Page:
Development and Initial Pilot Testing of a fully integrated treatment for comorbid social anxiety disorder and alcohol use disorder in a community-based SUD clinic setting.

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Publisher: Elsevier Science Publishers
Document Type: Report; Brief article
Length: 397 words

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Keywords Social anxiety; Alcohol use disorder; Integrated treatment Highlights * Combining social anxiety and alcohol treatment improved social anxiety more than standard alcohol treatment. * Combining social anxiety and alcohol treatment also improved alcohol use more than alcohol treatment. * There were no differences between groups on treatment engagement outcomes. Abstract Objectives Social anxiety disorder (SAD) and alcohol use disorder (AUD) are highly comorbid and this comorbidity is associated with poorer clinical outcomes. Integrating exposure-based treatment for SAD into the context of typical AUD treatment programs should improve engagement and treatment outcomes for this population. Methods After initial development of a fully integrated, intensive outpatient program (IOP) for individuals with comorbid SAD and AUD, patients with SAD and AUD were recruited from a community-based SUD specialty clinic (N = 56) and randomized to either (a) usual care (UC), consisting of the evidence-based Matrix Model of Addiction IOP; or (b) the Fully Integrated Treatment (FIT) for comorbid SAD and AUD IOP. Participants were assessed on indices of social anxiety and alcohol use. Results By the 6-month follow-up, those in FIT showed superior improvement to UC on number of drinking days in the past 30 days and social anxiety severity at follow-up, but there were no differences between groups on quantity of alcohol consumed on drinking days. Alcohol-related problems improved in both groups, with no statistically significant differences. Within-group improvement was observed in FIT (but not in UC) on drinking to cope with social anxiety and avoidance of social situations without alcohol, but between-group effects were non-significant. In sum, the integrated treatment of SAD and AUD led to greater reductions in both the frequency of drinking and in social anxiety symptoms than usual care. Conclusions Targeting social anxiety in the context of AUD treatment is a promising approach to improving the treatment of this common comorbidity. Author Affiliation: (a) University of California, Los Angeles, Department of Psychiatry and Biobehavioral Sciences, Integrated Substance Abuse Programs, USA (b) California State University, Dominguez Hills, Department of Psychology, USA (c) University of Washington, Department of Psychiatry, USA (d) CLARE/Matrix, USA * Corresponding author. UCLA Department of Psychiatry and Biobehavioral Sciences, ISAP 11075 Santa Monica Blvd., Suite 200, Los Angeles, CA, 90025, USA. Article History: Received 17 August 2021; Revised 6 November 2021; Accepted 12 November 2021 Byline: Kate Wolitzky-Taylor [kbtaylor@mednet.ucla.edu] (a,*), Amy Sewart (b), Mitchell Karno (a), Richard Ries (c), Janice Stimson (d)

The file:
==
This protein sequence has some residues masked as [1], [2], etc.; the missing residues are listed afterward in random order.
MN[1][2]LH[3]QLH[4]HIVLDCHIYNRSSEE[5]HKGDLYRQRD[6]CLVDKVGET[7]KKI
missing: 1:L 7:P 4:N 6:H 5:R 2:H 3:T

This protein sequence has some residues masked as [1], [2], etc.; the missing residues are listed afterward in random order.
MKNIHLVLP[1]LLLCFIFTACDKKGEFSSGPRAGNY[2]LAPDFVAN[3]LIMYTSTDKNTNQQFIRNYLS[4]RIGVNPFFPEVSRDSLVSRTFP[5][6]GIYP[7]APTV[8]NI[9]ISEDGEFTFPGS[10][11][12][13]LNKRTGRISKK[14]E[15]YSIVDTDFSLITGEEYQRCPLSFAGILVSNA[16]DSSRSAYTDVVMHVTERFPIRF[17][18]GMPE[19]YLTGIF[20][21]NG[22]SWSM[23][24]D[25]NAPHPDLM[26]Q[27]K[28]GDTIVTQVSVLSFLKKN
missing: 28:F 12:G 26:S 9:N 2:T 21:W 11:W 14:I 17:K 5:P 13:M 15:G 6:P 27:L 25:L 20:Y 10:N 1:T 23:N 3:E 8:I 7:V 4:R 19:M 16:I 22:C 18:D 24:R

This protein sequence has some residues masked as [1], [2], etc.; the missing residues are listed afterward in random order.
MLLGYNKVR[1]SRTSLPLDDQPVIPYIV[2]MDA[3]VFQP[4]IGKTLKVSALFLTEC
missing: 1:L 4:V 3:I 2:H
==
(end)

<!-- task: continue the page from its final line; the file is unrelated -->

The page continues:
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Gale Document Number: GALE|A687615528